Queer Places:
Alexander Nevsky Monastery, Ploshchad' Aleksandra Nevskogo, 1 А, Sankt-Peterburg, Russia, 191317

https://upload.wikimedia.org/wikipedia/commons/d/d8/Sergei_Witte.jpgCount Sergei Yulyevich Witte (29 June [O.S. 17 June] 1849 – 13 March [O.S. 28 February] 1915), also known as Sergius Witte, was a highly influential econometrician, minister, and prime minister in Imperial Russia, one of the key figures in the political arena at the end of 19th and at the beginning of the 20th century.[2]

His Victorian and European masculinity was complex enough that it saddled upon him military valor, the male gaze that he directed at the bodies of actresses, prima ballerinas, and opera sopranos, male friendship that hinted at the homoerotic and explicitly extended to a mentoring relationship, from which his career benefited, with one of the most openly homosexual men of late imperial high society, and finally marriage to women whose divorces from their estranged husbands he arranged.

Vladimir Lamsdorf worked in tandem with Witte in the formulation of Far Eastern policy. Doubtless, Witte expected this when he responded to the tsar's request for the name of a suitable person to head the Ministry of Foreign Affairs by recommending the count. The fact that Nicholas II waited a month before making the appointment suggests that he was not enthusiastic about the candidate, whom he reportedly referred to as "madam" because of the count's homosexuality. For Witte instead, the appointment was a godsend, what with Far Eastern affairs coming to a boil.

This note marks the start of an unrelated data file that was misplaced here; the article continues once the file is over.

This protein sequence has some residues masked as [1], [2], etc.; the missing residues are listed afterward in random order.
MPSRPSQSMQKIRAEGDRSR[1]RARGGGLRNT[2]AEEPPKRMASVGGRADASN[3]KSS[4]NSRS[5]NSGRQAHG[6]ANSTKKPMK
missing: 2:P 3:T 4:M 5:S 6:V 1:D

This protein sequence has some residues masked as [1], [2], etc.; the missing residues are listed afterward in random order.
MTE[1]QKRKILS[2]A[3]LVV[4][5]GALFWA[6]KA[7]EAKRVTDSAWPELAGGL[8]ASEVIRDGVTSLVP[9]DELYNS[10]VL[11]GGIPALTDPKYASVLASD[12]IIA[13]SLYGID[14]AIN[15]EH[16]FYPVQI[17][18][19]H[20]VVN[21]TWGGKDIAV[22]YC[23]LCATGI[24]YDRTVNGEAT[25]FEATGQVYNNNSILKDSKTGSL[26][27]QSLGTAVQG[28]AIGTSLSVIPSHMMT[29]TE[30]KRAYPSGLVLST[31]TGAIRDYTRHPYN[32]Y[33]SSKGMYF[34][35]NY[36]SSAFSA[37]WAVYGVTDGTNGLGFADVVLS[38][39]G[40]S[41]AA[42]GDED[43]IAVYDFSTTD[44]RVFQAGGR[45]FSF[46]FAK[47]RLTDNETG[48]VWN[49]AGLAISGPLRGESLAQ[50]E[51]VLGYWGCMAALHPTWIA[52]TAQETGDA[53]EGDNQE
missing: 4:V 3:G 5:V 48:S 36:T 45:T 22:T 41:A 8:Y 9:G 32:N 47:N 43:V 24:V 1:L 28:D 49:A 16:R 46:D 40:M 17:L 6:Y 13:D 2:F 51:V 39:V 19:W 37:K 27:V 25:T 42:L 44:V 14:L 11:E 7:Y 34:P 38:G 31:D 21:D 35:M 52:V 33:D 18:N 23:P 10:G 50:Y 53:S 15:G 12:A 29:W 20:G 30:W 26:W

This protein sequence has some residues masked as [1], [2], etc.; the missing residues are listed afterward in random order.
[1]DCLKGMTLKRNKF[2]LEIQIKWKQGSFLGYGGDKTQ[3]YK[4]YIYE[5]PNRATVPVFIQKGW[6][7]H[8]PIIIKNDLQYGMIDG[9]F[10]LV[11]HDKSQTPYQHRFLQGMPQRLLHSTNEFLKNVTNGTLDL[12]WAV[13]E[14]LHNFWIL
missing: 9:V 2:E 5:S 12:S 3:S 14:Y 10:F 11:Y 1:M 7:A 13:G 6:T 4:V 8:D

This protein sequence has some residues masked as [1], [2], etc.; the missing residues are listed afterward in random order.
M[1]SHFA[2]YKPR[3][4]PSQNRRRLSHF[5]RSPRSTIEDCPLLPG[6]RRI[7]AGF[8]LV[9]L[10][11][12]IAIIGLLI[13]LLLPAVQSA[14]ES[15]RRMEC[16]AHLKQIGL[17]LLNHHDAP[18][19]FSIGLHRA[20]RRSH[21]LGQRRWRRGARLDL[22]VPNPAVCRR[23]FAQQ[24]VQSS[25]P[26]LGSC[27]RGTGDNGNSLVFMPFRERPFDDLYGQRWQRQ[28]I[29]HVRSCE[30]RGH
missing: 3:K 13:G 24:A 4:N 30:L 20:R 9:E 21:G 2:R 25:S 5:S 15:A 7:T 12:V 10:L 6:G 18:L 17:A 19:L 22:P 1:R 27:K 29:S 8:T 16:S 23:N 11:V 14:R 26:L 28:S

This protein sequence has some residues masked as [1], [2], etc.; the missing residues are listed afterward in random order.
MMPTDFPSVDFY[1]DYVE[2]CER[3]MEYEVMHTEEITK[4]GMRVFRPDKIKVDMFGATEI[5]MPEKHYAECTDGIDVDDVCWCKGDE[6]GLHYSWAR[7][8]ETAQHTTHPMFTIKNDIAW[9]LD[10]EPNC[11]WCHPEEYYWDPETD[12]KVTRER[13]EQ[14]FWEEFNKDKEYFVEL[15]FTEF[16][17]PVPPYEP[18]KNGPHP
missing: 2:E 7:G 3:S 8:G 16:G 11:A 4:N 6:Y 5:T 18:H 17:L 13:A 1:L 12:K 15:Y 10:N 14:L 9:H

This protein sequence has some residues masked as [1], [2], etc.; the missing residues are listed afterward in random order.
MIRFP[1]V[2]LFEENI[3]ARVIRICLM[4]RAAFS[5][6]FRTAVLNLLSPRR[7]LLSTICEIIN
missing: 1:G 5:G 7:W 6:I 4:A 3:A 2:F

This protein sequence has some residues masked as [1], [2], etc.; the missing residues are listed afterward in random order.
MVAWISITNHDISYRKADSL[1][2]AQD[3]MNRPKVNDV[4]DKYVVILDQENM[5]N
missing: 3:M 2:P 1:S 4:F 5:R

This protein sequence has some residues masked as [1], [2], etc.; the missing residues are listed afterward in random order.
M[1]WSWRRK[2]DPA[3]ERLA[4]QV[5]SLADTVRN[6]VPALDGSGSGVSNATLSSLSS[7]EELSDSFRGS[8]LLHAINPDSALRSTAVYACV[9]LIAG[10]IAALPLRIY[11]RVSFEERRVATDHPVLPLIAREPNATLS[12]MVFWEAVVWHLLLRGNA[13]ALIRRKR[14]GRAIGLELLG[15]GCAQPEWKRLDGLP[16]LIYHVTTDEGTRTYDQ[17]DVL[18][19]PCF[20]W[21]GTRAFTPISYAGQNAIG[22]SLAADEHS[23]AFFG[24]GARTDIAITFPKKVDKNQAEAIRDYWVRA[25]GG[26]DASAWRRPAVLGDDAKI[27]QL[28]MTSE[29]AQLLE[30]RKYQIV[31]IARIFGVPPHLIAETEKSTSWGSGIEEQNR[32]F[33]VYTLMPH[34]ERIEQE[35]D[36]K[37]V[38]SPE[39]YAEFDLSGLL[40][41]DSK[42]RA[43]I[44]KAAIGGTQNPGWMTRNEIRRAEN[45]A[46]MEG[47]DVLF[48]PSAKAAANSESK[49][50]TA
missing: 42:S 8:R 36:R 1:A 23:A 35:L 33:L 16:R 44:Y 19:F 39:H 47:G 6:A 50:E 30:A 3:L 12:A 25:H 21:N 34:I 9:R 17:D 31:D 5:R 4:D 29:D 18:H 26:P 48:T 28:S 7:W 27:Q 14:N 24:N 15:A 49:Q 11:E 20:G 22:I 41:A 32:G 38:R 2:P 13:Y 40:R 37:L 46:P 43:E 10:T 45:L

Most notable were Witte's well-established ties to Prince V. P. Meshchersky, an influential conservative publisher, who was a confidant of both tsars Alexander III and Nicholas II, and a man who shepherded Witte's career when he first came to St Petersburg. Witte then spurned him during the very first years of his ministerial career. Meshchersky was also one of the most prominent homosexual men in imperial high society. Judging from correspondence they conducted in the early 1890s that Witte preserved in his private papers, their relationship involved love—at least in Meshchersky's eyes. 'The dacha where I am now living and writing to you is very dear to me, for here between us was established our friendship,' Meshchersky wrote. 'Here with all my soul I loved you for a bit, and learned to understand you and value you, and here too I realized that you taught me not just to esteem you, but (to be) as your friend!'

Witte was neither a liberal nor a conservative. He attracted foreign capital to boost Russia's industrialization. Witte served under the last two emperors of Russia, Alexander III and Nicholas II.[3] During the Russo-Turkish War (1877–78) he had risen to a position in which he controlled all the traffic passing to the front along the lines of the Odessa Railways. As Minister of Finance Witte presided over extensive industrialization and the management of various railroad lines. He framed the October Manifesto of 1905, and the accompanying government communication, but was not convinced it would solve Russia's problem with the Tsarist autocracy.

On 20 October 1905 he became the first Chairman of the Russian Council of Ministers (Prime Minister). Assisted by his Council he designed Russia's first constitution. Within a few months, he fell into disgrace within court circles as a reformer. He resigned before the First Duma assembled. Witte was fully confident that he had resolved the main problem—providing political stability to the regime,[2] but according to him the "peasant problem" would further determine the character of the Duma's activity.[4]

He has been described as the 'great reforming finance minister of the 1890s',[5] 'one of Nicholas's most enlightened ministers',[6] and the architect of Russia's new parliamentary order in 1905.[7]


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